I also had a bit of a problem with the Sturdevan character, which had been the plane’s pilot and is played by actor Nigel Davenport who attempts to rape Grace (Susannah York) after they had only been stranded in the desert for a day and a half. I felt this was too quick for people to so suddenly drop their civilized veneers and cave into their more animalistic urges. I could see this maybe occurring after being there for weeks or months, but I would think initially the urgency would be finding help and just plain surviving and sex being the last thing on anyone’s minds. This same issue occurs with Grace who becomes romantically attached to Brian and even professes her ‘love’ for him after only a couple of days, which again seemed too rushed. The romantic scenes make the film seem soap-opera like and gives it an unnecessary melodramatic feel that does nothing but bog down the pace.

Whitman whose career dissipated after the 60’s and was confined with less significant roles and films is memorable here. The character who comes onto the plane at the last second is initially big and brawny heroic and watching him devolve into a selfish anti-social man is interesting as are the scenes with him trapped in a hole. The segment where he throws a fire into a cave filled with baboons and then shoots the animals as they run out is quite startling. I also enjoyed York. She has always been a splendid actress, but here with her blonde hair matched against her red skin and torn dress looks genuinely sexy.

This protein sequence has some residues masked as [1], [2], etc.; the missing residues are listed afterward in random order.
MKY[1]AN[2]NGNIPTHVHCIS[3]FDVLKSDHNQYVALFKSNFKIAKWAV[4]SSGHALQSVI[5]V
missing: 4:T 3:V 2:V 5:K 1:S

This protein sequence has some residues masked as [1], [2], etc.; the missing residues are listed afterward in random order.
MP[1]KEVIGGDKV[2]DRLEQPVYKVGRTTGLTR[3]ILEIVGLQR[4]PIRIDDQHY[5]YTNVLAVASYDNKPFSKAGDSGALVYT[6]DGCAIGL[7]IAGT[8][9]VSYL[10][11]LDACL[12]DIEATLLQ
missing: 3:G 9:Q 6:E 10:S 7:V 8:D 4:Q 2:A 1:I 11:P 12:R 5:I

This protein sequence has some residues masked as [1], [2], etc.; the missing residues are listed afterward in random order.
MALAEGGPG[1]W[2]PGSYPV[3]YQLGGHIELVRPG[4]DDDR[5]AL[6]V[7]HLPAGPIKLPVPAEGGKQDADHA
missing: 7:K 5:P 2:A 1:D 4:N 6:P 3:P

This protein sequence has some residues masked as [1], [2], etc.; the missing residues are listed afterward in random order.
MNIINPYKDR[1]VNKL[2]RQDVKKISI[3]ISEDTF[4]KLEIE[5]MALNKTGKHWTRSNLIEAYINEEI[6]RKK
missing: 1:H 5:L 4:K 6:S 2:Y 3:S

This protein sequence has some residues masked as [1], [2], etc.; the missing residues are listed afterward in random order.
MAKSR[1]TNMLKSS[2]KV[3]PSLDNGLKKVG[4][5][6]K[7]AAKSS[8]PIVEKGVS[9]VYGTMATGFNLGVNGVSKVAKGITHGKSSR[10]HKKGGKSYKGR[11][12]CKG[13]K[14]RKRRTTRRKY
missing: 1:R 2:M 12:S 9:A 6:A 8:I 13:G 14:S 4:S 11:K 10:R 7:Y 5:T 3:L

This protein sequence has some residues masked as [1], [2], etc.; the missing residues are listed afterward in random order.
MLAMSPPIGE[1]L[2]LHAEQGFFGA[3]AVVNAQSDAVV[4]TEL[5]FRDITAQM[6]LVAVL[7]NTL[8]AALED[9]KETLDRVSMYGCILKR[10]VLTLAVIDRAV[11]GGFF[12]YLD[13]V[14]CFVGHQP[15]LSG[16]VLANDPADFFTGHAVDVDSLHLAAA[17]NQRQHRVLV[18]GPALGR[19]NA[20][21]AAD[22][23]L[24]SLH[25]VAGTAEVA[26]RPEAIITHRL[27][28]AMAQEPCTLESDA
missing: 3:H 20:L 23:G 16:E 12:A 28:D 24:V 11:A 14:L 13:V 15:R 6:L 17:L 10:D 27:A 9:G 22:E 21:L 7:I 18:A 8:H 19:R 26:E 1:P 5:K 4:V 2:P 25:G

The one-on-one confrontations between the characters especially the one between Grimmelman (Harry Andrews) and Brian and then later between Brian, Grace and Mike (Stanley Baker) is what helps the film really stand-out. I would have liked it played-out a bit more, but the twist that comes at the end is indeed unexpected and leads to one of the more unusual climactic sequences you will ever see.

My Rating: 8 out of 10

Release: November 24, 1965

Runtime: 1Hour 59Minutes

Not Rated

Director: Cy Endfield

Studio: Paramount

Available: DVD, Amazon Instant Video